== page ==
But back to Nielsen. Before he recommends an author picture, he recommends an author bio, Now for blogs, this is largely ignored. But for journalists, it matters. Nick is paid to deliver his opinions, and readers may want to know what qualifies him to give them. His biography says that he "does occasional pieces for many other publications, including ... New Humanist." Now I happen to know that Nick is deeply convinced humanist and secularist. As am I, so those are plusses to me. I suspect, from what I've read that he's always considered himself on the left (clearly left of the Labour Manifesto of almost every election he's been entitled to vote in, I suspect), but not a member of the party. Again, by me, that's fine. Sartre was against joining the Communist Party, and under his advice and my own personal slackness, I paid subs and went to Labour Party meetings very occasionally. (I'd liked to have joined the rival left parties, but they seemed to believe in stuff, which I generally considered a mistake: also, no fit women -- which was the deal-breaker.) But whether he is a member, or not a member, of the Labour Party makes a difference to how you read him. (Pretty Straight Guys was so disloyal that you have to suspect "not a member". But would Bob Marshall-Andrews have said anything different? And he's a Labour MP.) How old is he? Did he vote before Thatcher came to power? If so, who did he vote for in 1979? (Lots of former lefties, like Harold Pinter, voted for Mrs Thatch.) What's his education? (Harold Wilson had a first; Michael Foot a second -- there's a throwaway line about his family having second class minds in the biography I read. I prefer Foot, though Ben Pimlott made a very good case for Wilson.) His former employment? Has he ever been really poor? (I suspect pretty much yes.) OK, the last one would be too much detail, but his bio reads more like a bibliography (and Tom, you can get an Amazon account and then link; make money for both of you).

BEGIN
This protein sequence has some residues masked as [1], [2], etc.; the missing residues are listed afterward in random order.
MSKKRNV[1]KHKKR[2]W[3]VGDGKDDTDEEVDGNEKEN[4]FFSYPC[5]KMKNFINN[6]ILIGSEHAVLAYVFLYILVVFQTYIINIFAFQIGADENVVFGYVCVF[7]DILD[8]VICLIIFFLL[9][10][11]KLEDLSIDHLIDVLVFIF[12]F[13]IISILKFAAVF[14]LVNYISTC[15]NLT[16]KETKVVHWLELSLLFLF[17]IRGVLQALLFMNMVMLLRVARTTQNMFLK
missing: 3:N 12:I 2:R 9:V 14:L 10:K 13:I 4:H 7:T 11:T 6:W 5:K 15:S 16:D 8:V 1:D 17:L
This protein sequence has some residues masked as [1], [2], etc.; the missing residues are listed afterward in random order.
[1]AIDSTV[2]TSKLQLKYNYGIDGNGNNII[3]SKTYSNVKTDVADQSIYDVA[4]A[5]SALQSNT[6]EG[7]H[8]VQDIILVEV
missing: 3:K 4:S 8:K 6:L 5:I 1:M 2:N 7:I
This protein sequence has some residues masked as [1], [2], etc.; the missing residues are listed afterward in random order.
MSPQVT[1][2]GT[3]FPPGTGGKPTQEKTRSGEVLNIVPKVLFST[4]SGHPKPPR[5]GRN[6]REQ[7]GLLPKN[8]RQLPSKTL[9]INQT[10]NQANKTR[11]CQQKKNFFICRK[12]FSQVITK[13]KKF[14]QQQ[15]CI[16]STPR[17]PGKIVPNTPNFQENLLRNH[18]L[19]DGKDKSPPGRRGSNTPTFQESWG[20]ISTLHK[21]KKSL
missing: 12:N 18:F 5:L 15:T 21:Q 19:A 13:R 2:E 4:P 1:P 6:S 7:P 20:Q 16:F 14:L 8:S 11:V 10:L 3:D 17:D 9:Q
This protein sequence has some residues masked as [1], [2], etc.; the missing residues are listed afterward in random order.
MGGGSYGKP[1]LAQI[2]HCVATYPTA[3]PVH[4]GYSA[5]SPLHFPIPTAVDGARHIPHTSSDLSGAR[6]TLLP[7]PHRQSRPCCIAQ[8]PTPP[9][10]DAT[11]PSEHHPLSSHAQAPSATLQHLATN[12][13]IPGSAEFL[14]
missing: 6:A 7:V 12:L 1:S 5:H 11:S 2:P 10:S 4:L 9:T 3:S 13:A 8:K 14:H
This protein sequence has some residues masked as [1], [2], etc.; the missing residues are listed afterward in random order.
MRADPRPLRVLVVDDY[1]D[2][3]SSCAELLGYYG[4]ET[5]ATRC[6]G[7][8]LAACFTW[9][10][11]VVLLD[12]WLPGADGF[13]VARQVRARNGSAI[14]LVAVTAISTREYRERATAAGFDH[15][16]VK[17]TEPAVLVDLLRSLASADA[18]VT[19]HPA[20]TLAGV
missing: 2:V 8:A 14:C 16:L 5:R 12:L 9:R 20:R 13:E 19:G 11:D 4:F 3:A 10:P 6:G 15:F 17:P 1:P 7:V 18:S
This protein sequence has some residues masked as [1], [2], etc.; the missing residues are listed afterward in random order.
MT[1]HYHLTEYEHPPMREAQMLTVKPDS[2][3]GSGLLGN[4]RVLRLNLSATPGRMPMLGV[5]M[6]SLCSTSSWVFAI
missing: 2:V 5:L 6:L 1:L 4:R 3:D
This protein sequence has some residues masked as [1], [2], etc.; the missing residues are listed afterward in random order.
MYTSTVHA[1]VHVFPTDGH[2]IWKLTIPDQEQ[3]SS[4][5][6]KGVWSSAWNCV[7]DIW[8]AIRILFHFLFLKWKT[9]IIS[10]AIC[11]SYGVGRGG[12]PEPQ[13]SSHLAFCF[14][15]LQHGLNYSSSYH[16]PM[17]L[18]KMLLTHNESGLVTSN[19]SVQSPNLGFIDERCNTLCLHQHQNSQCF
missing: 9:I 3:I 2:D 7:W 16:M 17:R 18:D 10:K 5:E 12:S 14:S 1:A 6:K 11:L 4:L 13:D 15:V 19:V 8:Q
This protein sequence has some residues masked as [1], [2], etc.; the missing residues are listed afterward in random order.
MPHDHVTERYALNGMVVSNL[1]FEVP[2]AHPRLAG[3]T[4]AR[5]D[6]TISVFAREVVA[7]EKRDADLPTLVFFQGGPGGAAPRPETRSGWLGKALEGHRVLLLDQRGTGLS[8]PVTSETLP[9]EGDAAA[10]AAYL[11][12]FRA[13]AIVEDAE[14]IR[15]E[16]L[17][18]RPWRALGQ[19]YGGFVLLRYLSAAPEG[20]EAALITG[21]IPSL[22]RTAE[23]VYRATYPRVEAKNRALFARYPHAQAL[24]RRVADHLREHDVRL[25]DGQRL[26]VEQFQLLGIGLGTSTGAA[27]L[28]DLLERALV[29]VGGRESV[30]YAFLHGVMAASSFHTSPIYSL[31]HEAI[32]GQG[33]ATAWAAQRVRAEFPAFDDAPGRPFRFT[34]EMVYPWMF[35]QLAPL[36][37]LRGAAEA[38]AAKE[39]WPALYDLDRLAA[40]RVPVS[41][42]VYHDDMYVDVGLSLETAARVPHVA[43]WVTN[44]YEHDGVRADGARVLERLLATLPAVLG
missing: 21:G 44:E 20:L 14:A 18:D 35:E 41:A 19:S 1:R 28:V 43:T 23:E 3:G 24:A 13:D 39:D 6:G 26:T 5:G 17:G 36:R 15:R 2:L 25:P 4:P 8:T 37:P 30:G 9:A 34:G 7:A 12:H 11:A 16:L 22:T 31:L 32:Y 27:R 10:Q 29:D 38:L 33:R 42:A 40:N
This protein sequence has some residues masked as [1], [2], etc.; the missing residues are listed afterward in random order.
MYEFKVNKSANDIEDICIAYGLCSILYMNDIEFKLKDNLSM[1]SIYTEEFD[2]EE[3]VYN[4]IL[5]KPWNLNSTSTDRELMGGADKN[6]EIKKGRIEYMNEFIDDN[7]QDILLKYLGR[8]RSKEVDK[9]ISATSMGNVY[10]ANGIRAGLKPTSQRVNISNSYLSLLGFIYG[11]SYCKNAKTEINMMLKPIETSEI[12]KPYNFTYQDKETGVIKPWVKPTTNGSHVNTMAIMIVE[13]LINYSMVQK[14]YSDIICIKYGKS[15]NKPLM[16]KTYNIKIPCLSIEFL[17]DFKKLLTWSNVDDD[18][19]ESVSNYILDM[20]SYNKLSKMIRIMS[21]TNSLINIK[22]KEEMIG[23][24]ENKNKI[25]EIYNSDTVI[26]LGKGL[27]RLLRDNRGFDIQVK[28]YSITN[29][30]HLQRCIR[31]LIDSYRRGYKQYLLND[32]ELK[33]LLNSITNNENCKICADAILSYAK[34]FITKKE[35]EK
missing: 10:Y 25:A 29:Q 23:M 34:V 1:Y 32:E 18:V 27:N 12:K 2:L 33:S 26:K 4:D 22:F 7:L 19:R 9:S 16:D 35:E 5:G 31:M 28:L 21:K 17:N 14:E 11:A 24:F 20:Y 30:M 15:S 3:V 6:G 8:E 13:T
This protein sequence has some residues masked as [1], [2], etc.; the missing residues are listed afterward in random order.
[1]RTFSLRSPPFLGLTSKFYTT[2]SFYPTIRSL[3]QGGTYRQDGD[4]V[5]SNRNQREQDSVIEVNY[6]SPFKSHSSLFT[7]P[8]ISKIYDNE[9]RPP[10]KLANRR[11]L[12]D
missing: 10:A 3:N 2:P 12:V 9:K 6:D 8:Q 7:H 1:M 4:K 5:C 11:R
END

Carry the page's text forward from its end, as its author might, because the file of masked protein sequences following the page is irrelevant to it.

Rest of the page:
I am serious about this. If any columnist wants to give me the I-have-a-brain-the-size-of-a planet thing or I-have-contacts crap, I'm "Can I have a receipt, please?"


Anonymous Anonymous said...

I'll sort out the sidebar tomorrow. I think it's an idealised view of some sort; the gherkin isn't that close to St Paul's and you can't see the wobbly bridge.

The other thing I'd note about Nick's biog is that it lists him as a "columnist" for the Observer, but only an "occasional contributor" to the Standard, which isn't right; he has a weekly column with a picture byline.

10/28/2005 10:55:00 PM  
Anonymous Anonymous said...

The BBC ran a very useful piece on establishing just what a "blog" is and their common characteristics. There's also some useful stuff at
The word blog is too often thrown around with little thought.

The most "blog" like element of is that we currently allow comments from readers. Otherwise, the site is an online archive of printed works, making the work of Nick Cohen available to read in one place, easily, when you want and without subscription charges. Nick's definitely interested--time permitting--in writing some pieces just for the site and, if he does, then we've probably got ourselves a blog ;)

As for the description in the biography; it was written by Nick himself and you may find it rather future-proof.

10/29/2005 03:18:00 AM  
Anonymous Anonymous said...

As for the picture of London--it's a nice, if not highly original image--we wanted something to work with when mocking the site and I had a rather nice camera and we like London scapes. Turns on, Nick rather likes the picture too. It's not a big issue though, so if you goes want it changed for a more directly linked graphic, I'd genuinely welcome suggestions!

And, finally, appreciate the Amazon idea, but the site is utterly non-commercial, so however welcome the trickle of amazon cash might be, it's not what we'd do. There's no great politics behind that, merely that we decided it was to be a simple way for people interested in reading about Nick, his articles and contact information to go. Its aims are consciously limited! I must write that book page! ;)

10/29/2005 03:26:00 AM